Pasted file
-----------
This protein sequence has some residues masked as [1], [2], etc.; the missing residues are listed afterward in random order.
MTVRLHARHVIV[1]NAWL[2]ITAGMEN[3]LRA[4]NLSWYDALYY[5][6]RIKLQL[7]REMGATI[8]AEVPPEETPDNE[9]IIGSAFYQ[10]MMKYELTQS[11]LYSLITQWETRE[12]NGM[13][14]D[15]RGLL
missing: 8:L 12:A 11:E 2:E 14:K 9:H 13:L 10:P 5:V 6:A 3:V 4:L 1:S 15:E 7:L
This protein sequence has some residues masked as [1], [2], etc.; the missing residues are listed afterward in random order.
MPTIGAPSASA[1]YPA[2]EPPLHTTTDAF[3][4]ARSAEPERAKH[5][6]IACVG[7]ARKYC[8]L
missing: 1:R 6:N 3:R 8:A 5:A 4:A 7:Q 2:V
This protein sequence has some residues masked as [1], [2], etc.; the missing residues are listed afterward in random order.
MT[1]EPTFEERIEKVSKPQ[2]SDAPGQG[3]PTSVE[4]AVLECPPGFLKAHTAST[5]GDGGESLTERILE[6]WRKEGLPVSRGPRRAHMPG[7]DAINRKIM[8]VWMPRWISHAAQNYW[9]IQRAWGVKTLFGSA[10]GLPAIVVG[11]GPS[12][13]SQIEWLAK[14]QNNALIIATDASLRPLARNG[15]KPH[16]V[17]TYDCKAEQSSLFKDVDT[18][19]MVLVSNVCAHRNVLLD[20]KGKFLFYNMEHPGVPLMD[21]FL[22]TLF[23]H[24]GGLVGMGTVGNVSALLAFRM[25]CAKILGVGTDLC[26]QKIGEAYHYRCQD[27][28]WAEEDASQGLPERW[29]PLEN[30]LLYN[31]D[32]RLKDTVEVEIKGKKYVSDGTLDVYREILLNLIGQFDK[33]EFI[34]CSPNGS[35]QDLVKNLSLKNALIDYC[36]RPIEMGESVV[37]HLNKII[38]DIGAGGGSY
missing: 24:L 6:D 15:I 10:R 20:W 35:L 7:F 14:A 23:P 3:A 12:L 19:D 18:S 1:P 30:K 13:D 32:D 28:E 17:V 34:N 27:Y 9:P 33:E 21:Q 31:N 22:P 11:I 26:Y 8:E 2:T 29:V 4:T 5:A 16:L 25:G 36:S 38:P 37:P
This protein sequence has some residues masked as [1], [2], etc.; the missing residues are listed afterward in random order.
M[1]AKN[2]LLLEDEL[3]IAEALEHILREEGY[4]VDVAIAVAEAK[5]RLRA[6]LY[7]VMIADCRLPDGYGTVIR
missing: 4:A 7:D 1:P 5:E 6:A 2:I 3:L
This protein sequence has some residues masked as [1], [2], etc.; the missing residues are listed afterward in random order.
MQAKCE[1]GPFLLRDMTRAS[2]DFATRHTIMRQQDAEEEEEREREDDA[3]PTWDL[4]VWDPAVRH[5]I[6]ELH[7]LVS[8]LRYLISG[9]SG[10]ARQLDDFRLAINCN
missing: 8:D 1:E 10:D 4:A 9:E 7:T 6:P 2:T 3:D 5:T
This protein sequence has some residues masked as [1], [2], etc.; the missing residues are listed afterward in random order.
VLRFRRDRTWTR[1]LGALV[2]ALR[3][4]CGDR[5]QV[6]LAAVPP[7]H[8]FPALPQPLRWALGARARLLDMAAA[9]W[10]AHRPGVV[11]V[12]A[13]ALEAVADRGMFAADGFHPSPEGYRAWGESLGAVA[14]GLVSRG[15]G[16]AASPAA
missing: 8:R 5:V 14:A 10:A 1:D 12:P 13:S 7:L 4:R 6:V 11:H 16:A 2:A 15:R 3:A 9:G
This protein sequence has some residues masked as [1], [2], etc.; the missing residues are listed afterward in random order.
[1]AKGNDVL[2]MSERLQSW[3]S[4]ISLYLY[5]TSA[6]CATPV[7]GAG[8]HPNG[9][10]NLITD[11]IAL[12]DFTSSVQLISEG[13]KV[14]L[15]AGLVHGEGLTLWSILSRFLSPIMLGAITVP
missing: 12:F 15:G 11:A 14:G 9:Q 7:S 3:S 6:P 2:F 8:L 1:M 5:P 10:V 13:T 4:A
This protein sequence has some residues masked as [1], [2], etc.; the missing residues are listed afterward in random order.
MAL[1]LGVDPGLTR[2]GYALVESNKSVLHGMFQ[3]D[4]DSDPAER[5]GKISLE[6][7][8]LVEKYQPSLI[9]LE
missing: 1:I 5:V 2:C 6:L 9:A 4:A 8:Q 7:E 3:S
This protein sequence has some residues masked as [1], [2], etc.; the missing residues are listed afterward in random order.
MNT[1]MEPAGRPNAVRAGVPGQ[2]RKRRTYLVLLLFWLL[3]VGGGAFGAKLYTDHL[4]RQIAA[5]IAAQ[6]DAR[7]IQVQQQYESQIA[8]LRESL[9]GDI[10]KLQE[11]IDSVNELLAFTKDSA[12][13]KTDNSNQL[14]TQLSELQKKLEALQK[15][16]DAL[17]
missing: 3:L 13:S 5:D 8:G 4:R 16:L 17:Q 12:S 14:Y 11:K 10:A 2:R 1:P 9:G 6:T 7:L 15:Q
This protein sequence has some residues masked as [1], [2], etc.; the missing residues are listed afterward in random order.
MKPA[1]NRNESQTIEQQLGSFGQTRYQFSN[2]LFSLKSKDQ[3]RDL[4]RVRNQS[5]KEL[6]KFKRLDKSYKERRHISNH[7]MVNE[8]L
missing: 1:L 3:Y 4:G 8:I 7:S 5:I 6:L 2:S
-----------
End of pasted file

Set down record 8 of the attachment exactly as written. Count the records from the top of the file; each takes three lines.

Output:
This protein sequence has some residues masked as [1], [2], etc.; the missing residues are listed afterward in random order.
MAL[1]LGVDPGLTR[2]GYALVESNKSVLHGMFQ[3]D[4]DSDPAER[5]GKISLE[6][7][8]LVEKYQPSLI[9]LE
missing: 1:I 5:V 2:C 6:L 9:A 4:A 8:Q 7:E 3:S